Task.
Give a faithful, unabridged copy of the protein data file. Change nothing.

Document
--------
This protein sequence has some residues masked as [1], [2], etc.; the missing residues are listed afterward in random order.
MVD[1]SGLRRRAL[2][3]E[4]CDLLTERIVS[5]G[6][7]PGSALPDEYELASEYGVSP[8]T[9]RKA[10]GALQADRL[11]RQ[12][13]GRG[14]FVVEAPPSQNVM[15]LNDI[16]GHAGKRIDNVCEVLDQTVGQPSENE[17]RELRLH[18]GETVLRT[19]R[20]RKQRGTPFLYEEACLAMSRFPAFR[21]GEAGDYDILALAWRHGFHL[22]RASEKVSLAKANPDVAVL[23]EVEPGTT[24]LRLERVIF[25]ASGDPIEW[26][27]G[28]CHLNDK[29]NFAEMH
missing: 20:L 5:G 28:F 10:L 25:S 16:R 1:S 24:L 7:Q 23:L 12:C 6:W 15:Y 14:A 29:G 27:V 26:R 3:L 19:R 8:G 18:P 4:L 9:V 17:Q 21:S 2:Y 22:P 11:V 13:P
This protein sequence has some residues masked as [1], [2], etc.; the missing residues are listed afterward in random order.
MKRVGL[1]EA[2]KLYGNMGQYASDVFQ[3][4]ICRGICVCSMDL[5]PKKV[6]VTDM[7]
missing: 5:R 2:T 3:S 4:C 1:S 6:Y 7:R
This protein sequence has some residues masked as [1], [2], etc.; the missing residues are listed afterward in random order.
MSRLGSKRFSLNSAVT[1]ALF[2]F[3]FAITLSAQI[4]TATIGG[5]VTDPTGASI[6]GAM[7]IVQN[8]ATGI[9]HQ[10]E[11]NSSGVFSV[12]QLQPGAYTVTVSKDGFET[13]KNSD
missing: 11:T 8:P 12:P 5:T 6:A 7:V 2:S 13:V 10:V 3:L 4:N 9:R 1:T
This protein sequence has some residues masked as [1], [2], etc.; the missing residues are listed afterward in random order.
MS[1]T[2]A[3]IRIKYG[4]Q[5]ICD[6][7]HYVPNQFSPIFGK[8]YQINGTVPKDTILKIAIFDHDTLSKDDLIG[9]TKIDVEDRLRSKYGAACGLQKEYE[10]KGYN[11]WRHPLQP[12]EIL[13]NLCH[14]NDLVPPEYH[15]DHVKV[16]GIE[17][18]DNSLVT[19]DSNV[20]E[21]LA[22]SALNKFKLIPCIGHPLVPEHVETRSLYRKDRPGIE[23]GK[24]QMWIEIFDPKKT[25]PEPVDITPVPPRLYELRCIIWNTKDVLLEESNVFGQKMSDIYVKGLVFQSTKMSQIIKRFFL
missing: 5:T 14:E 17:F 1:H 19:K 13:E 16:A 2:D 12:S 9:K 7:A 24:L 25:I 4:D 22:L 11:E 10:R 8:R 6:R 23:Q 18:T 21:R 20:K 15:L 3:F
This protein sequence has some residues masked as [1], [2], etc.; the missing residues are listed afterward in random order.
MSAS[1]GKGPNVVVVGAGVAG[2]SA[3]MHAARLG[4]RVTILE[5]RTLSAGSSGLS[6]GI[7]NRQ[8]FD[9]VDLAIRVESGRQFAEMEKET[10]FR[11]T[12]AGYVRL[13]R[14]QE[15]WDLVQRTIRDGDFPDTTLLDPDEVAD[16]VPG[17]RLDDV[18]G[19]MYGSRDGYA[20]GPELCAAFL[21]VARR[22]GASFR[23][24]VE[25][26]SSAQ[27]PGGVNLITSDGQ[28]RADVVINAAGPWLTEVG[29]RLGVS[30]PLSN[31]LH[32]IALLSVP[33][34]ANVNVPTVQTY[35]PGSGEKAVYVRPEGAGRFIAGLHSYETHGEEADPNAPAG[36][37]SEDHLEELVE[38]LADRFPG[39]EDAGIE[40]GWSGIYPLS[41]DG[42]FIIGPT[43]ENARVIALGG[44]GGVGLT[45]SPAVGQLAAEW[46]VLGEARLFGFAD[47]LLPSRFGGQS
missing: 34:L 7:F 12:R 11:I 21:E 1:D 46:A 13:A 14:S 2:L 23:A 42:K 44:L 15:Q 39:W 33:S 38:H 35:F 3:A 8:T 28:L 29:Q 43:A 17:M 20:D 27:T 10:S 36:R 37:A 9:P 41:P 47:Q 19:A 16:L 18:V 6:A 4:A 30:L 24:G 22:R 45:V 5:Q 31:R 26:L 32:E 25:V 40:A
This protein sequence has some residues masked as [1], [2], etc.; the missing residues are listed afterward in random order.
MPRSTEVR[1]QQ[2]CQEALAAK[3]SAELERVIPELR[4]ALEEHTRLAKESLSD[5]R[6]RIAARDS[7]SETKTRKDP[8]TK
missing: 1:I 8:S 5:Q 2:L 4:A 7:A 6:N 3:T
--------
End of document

This protein sequence has some residues masked as [1], [2], etc.; the missing residues are listed afterward in random order.
MVD[1]SGLRRRAL[2][3]E[4]CDLLTERIVS[5]G[6][7]PGSALPDEYELASEYGVSP[8]T[9]RKA[10]GALQADRL[11]RQ[12][13]GRG[14]FVVEAPPSQNVM[15]LNDI[16]GHAGKRIDNVCEVLDQTVGQPSENE[17]RELRLH[18]GETVLRT[19]R[20]RKQRGTPFLYEEACLAMSRFPAFR[21]GEAGDYDILALAWRHGFHL[22]RASEKVSLAKANPDVAVL[23]EVEPGTT[24]LRLERVIF[25]ASGDPIEW[26][27]G[28]CHLNDK[29]NFAEMH
missing: 20:L 5:G 28:F 10:L 25:S 16:R 1:S 24:L 7:Q 23:L 12:C 6:W 15:Y 14:A 29:G 27:V 26:R 3:L 19:R 8:G 18:P 4:L 9:V 17:Q 21:S 2:Y 22:P 11:V 13:P
This protein sequence has some residues masked as [1], [2], etc.; the missing residues are listed afterward in random order.
MKRVGL[1]EA[2]KLYGNMGQYASDVFQ[3][4]ICRGICVCSMDL[5]PKKV[6]VTDM[7]
missing: 5:R 2:T 3:S 4:C 1:S 6:Y 7:R
This protein sequence has some residues masked as [1], [2], etc.; the missing residues are listed afterward in random order.
MSRLGSKRFSLNSAVT[1]ALF[2]F[3]FAITLSAQI[4]TATIGG[5]VTDPTGASI[6]GAM[7]IVQN[8]ATGI[9]HQ[10]E[11]NSSGVFSV[12]QLQPGAYTVTVSKDGFET[13]KNSD
missing: 11:T 8:P 12:P 5:T 6:A 7:V 2:S 13:V 10:V 3:L 4:N 9:R 1:T
This protein sequence has some residues masked as [1], [2], etc.; the missing residues are listed afterward in random order.
MS[1]T[2]A[3]IRIKYG[4]Q[5]ICD[6][7]HYVPNQFSPIFGK[8]YQINGTVPKDTILKIAIFDHDTLSKDDLIG[9]TKIDVEDRLRSKYGAACGLQKEYE[10]KGYN[11]WRHPLQP[12]EIL[13]NLCH[14]NDLVPPEYH[15]DHVKV[16]GIE[17][18]DNSLVT[19]DSNV[20]E[21]LA[22]SALNKFKLIPCIGHPLVPEHVETRSLYRKDRPGIE[23]GK[24]QMWIEIFDPKKT[25]PEPVDITPVPPRLYELRCIIWNTKDVLLEESNVFGQKMSDIYVKGLVFQSTKMSQIIKRFFL
missing: 5:T 14:E 17:F 1:H 19:K 13:E 16:A 2:D 12:S 9:K 7:A 24:L 25:I 4:D 22:L 11:E 10:R 8:R 6:R 23:Q 18:T 21:R 20:K 15:L 3:F
This protein sequence has some residues masked as [1], [2], etc.; the missing residues are listed afterward in random order.
MSAS[1]GKGPNVVVVGAGVAG[2]SA[3]MHAARLG[4]RVTILE[5]RTLSAGSSGLS[6]GI[7]NRQ[8]FD[9]VDLAIRVESGRQFAEMEKET[10]FR[11]T[12]AGYVRL[13]R[14]QE[15]WDLVQRTIRDGDFPDTTLLDPDEVAD[16]VPG[17]RLDDV[18]G[19]MYGSRDGYA[20]GPELCAAFL[21]VARR[22]GASFR[23][24]VE[25][26]SSAQ[27]PGGVNLITSDGQ[28]RADVVINAAGPWLTEVG[29]RLGVS[30]PLSN[31]LH[32]IALLSVP[33][34]ANVNVPTVQTY[35]PGSGEKAVYVRPEGAGRFIAGLHSYETHGEEADPNAPAG[36][37]SEDHLEELVE[38]LADRFPG[39]EDAGIE[40]GWSGIYPLS[41]DG[42]FIIGPT[43]ENARVIALGG[44]GGVGLT[45]SPAVGQLAAEW[46]VLGEARLFGFAD[47]LLPSRFGGQS
missing: 34:L 7:F 12:R 11:I 21:E 1:D 46:A 13:A 14:S 2:L 23:A 42:K 44:L 15:Q 39:W 33:S 38:H 35:F 3:A 8:T 28:L 29:Q 43:A 17:M 20:D 27:T 10:S 36:R 37:A 9:P 41:P 47:Q 19:A 16:L 18:V 6:A 4:A 30:L 24:G 22:R 45:V 5:Q 31:R 26:L 32:E 25:V 40:A
This protein sequence has some residues masked as [1], [2], etc.; the missing residues are listed afterward in random order.
MPRSTEVR[1]QQ[2]CQEALAAK[3]SAELERVIPELR[4]ALEEHTRLAKESLSD[5]R[6]RIAARDS[7]SETKTRKDP[8]TK
missing: 1:I 8:S 5:Q 2:L 4:A 7:A 6:N 3:T